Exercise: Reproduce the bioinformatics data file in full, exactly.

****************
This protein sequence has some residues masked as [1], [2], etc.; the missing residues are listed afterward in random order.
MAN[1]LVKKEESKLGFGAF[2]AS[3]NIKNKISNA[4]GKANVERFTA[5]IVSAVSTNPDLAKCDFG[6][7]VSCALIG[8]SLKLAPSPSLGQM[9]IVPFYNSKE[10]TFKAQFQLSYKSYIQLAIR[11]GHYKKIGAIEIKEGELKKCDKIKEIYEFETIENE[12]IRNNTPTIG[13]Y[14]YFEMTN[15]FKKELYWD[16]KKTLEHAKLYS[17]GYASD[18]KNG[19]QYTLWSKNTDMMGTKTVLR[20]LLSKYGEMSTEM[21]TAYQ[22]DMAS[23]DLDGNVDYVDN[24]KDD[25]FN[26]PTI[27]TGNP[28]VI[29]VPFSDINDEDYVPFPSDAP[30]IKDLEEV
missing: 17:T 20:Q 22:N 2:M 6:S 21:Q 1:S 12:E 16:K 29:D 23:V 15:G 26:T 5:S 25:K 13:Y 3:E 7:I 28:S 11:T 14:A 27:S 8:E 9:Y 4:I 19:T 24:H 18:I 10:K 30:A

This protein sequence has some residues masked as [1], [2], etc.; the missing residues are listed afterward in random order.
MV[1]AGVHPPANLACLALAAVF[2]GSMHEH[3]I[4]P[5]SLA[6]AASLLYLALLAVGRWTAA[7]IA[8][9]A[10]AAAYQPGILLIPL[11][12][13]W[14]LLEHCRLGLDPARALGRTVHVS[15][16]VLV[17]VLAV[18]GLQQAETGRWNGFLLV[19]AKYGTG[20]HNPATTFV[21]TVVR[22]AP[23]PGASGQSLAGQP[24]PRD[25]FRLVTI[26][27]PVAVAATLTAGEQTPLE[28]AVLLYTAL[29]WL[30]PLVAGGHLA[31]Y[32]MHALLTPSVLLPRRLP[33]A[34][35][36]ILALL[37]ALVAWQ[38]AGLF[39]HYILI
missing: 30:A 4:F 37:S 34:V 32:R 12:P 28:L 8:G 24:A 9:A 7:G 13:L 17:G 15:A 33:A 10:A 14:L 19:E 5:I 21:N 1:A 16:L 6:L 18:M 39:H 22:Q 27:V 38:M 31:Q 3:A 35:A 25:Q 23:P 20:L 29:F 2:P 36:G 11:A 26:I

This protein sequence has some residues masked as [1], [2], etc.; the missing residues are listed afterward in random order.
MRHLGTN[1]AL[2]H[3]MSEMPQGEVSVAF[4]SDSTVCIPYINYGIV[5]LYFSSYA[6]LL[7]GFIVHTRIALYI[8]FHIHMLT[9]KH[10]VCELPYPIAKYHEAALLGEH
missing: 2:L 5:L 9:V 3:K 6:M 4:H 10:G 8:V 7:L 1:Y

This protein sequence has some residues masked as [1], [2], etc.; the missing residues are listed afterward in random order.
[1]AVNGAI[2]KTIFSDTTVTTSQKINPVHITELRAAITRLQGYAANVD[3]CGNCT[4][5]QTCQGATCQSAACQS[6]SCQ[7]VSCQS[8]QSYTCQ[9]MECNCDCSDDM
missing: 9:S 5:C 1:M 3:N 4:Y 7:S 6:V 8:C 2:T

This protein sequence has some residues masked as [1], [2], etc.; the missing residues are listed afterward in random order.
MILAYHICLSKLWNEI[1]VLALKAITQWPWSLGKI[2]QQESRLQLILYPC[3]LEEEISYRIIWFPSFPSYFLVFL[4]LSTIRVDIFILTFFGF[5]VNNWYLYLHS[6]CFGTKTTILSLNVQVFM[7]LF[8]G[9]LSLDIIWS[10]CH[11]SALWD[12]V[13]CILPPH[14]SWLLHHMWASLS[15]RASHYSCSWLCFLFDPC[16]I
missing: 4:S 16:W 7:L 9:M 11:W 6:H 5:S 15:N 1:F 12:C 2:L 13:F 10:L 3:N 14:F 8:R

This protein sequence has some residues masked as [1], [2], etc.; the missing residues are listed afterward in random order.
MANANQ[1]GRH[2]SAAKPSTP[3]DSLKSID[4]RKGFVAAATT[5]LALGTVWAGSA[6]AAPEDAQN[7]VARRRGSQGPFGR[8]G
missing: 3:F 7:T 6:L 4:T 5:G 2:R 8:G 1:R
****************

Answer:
This protein sequence has some residues masked as [1], [2], etc.; the missing residues are listed afterward in random order.
MAN[1]LVKKEESKLGFGAF[2]AS[3]NIKNKISNA[4]GKANVERFTA[5]IVSAVSTNPDLAKCDFG[6][7]VSCALIG[8]SLKLAPSPSLGQM[9]IVPFYNSKE[10]TFKAQFQLSYKSYIQLAIR[11]GHYKKIGAIEIKEGELKKCDKIKEIYEFETIENE[12]IRNNTPTIG[13]Y[14]YFEMTN[15]FKKELYWD[16]KKTLEHAKLYS[17]GYASD[18]KNG[19]QYTLWSKNTDMMGTKTVLR[20]LLSKYGEMSTEM[21]TAYQ[22]DMAS[23]DLDGNVDYVDN[24]KDD[25]FN[26]PTI[27]TGNP[28]VI[29]VPFSDINDEDYVPFPSDAP[30]IKDLEEV
missing: 17:T 20:Q 22:N 2:M 6:S 21:Q 1:S 12:E 16:K 29:D 23:V 15:G 26:T 5:S 25:K 13:Y 3:E 7:I 28:S 11:T 14:A 27:S 8:E 9:Y 4:I 19:T 24:H 18:I 10:K 30:A

This protein sequence has some residues masked as [1], [2], etc.; the missing residues are listed afterward in random order.
MV[1]AGVHPPANLACLALAAVF[2]GSMHEH[3]I[4]P[5]SLA[6]AASLLYLALLAVGRWTAA[7]IA[8][9]A[10]AAAYQPGILLIPL[11][12][13]W[14]LLEHCRLGLDPARALGRTVHVS[15][16]VLV[17]VLAV[18]GLQQAETGRWNGFLLV[19]AKYGTG[20]HNPATTFV[21]TVVR[22]AP[23]PGASGQSLAGQP[24]PRD[25]FRLVTI[26][27]PVAVAATLTAGEQTPLE[28]AVLLYTAL[29]WL[30]PLVAGGHLA[31]Y[32]MHALLTPSVLLPRRLP[33]A[34][35][36]ILALL[37]ALVAWQ[38]AGLF[39]HYILI
missing: 30:A 4:F 37:S 34:V 32:R 12:P 28:L 8:G 24:A 9:A 7:G 13:L 17:G 15:A 33:A 10:A 14:L 19:E 5:I 21:N 1:A 16:L 6:L 18:M 39:H 22:Q 27:V 38:M 31:Q 3:A 35:A 25:Q 23:P 20:L 29:F 2:P 36:G 11:A 26:I

This protein sequence has some residues masked as [1], [2], etc.; the missing residues are listed afterward in random order.
MRHLGTN[1]AL[2]H[3]MSEMPQGEVSVAF[4]SDSTVCIPYINYGIV[5]LYFSSYA[6]LL[7]GFIVHTRIALYI[8]FHIHMLT[9]KH[10]VCELPYPIAKYHEAALLGEH
missing: 2:L 5:L 9:V 3:K 6:M 4:H 10:G 8:V 7:L 1:Y

This protein sequence has some residues masked as [1], [2], etc.; the missing residues are listed afterward in random order.
[1]AVNGAI[2]KTIFSDTTVTTSQKINPVHITELRAAITRLQGYAANVD[3]CGNCT[4][5]QTCQGATCQSAACQS[6]SCQ[7]VSCQS[8]QSYTCQ[9]MECNCDCSDDM
missing: 9:S 5:C 1:M 3:N 4:Y 7:S 6:V 8:C 2:T

This protein sequence has some residues masked as [1], [2], etc.; the missing residues are listed afterward in random order.
MILAYHICLSKLWNEI[1]VLALKAITQWPWSLGKI[2]QQESRLQLILYPC[3]LEEEISYRIIWFPSFPSYFLVFL[4]LSTIRVDIFILTFFGF[5]VNNWYLYLHS[6]CFGTKTTILSLNVQVFM[7]LF[8]G[9]LSLDIIWS[10]CH[11]SALWD[12]V[13]CILPPH[14]SWLLHHMWASLS[15]RASHYSCSWLCFLFDPC[16]I
missing: 4:S 16:W 7:L 9:M 11:W 6:H 5:S 15:N 1:F 12:C 2:L 13:F 10:L 3:N 14:F 8:R

This protein sequence has some residues masked as [1], [2], etc.; the missing residues are listed afterward in random order.
MANANQ[1]GRH[2]SAAKPSTP[3]DSLKSID[4]RKGFVAAATT[5]LALGTVWAGSA[6]AAPEDAQN[7]VARRRGSQGPFGR[8]G
missing: 3:F 7:T 6:L 4:T 5:G 2:R 8:G 1:R